A new survey of American teenagers shows that what people say about sex and drugs is more than a cliché where teens are concerned, the two often do go together. The survey found that those teens who say most of their friends are having sex are themselves more likely to have tried marijuana, alcohol, and cigarettes.
The annual survey, which was conducted by Columbia University's National Center on Addiction and Substance Abuse (CASA), also found another correlation between sex and substance abuse: the more time adolescents spend with their boyfriends or girlfriends, the more likely they are to smoke, drink, and use drugs.
CASA president Joseph Califano says this year's results show a “tight connection” between sexual behavior and substance abuse. He warns that parents whose children are dating or sexually active should be on alert for signs of substance abuse.
Also, Califano notes, teen accessing of sexual content on the Internet is another warning sign of other types of risky behavior. “We found that 45 percent of 12- to 17-year-olds have friends who regularly download Internet pornography,” he says, “and if [a teen has] a lot of friends like that, [that teen is] also much likelier to smoke, drink, and use drugs.”
On the other hand, CASA's president says teens whose families eat dinner together are more likely to avoid drinking, smoking, and sexual activity. He believes this suggests the importance of family conversation and the need for parents to connect and talk over issues of concern to their teen children.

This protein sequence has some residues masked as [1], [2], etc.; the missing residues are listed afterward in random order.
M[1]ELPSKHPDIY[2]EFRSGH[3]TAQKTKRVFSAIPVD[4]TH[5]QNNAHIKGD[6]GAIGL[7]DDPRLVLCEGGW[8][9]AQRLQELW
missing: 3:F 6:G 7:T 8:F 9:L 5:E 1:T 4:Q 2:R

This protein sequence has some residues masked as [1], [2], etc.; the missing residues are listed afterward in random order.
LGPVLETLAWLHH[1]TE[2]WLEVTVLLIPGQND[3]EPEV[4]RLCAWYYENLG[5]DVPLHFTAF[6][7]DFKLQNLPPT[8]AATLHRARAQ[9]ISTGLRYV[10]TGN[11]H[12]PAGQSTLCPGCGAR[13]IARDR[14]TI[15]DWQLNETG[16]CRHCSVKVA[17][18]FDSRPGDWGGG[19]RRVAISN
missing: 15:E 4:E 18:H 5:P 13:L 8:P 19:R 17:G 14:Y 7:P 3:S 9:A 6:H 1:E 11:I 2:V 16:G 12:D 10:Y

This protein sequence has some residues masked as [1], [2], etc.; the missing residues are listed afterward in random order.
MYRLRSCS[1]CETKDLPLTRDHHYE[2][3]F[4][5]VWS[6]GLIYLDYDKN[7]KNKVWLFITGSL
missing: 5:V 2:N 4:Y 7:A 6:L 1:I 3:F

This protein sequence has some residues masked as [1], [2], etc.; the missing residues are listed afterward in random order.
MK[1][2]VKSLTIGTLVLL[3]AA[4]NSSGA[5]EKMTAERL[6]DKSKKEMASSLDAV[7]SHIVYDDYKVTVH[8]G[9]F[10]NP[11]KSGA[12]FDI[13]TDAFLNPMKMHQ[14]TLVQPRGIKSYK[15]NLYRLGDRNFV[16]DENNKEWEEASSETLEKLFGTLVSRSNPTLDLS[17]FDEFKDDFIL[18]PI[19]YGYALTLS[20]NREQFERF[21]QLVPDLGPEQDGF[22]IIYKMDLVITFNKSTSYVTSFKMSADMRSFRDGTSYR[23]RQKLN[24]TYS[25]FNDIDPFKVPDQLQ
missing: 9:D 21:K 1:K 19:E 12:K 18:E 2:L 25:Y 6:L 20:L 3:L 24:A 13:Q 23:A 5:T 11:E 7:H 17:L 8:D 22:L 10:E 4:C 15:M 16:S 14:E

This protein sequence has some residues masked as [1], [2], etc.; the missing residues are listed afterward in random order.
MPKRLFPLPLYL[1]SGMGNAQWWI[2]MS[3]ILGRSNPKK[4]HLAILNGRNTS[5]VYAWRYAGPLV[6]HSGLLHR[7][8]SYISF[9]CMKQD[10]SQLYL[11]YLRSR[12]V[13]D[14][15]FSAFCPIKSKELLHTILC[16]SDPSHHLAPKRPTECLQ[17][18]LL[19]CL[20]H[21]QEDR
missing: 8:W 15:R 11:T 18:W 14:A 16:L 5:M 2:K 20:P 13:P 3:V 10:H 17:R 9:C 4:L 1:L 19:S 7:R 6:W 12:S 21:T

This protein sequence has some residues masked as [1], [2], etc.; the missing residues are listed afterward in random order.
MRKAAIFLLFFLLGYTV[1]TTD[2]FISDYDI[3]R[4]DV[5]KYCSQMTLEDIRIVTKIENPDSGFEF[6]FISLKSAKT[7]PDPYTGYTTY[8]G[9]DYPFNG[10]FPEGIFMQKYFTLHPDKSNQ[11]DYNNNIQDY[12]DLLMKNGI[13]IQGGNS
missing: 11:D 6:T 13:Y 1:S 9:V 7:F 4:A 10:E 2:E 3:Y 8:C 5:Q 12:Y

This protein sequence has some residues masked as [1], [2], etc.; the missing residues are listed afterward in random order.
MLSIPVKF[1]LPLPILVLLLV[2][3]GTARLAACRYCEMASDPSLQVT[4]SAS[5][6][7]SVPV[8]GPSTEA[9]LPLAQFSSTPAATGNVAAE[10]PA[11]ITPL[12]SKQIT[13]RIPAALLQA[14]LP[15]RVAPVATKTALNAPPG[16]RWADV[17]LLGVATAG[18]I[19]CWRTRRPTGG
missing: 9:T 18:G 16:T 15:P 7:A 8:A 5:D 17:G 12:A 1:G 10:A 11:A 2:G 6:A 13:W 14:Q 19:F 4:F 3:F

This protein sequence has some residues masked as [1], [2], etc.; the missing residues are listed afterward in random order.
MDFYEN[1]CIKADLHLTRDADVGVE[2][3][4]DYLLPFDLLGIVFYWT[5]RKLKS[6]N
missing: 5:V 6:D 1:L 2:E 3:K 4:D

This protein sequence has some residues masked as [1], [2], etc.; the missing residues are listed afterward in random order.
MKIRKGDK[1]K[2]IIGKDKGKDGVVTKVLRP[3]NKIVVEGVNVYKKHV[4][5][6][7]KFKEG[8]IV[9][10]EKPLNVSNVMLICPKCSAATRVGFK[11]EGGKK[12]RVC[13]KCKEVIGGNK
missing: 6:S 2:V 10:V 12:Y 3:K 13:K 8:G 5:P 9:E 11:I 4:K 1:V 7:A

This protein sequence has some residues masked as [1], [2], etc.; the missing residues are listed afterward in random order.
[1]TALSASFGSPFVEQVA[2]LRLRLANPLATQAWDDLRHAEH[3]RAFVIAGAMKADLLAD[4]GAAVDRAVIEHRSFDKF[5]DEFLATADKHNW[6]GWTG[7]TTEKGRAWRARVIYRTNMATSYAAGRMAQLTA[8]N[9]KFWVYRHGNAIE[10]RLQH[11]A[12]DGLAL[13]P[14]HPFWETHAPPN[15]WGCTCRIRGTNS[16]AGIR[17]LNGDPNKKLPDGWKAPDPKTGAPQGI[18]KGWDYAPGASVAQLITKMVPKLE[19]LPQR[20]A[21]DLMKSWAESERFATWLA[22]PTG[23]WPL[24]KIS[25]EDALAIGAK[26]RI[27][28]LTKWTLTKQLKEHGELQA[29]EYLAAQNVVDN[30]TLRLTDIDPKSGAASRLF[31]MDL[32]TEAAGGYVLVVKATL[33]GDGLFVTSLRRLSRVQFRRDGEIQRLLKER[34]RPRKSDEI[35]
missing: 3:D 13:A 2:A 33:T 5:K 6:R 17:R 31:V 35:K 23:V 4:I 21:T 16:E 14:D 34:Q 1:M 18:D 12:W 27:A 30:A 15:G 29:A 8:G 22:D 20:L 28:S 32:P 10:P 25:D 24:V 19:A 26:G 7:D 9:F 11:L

“We asked kids what they'd like to talk with their parents about during dinner, honestly, and they said dating practices and substances,” Califano notes, and this leads him to advise that parents, no matter how busy, should try to “have more frequent dinners with their kids” and make a priority of mealtime discussions with their teens.
CASA is promoting a “Family Day,” to be observed the fourth Monday of next month (September 27). The event has been set aside not only as a day for parents to have dinner with their kids, but also to remind mothers and fathers how important parental engagement is in the effort to prevent teen substance abuse and raise healthier children.
(This article courtesy of Agape Press).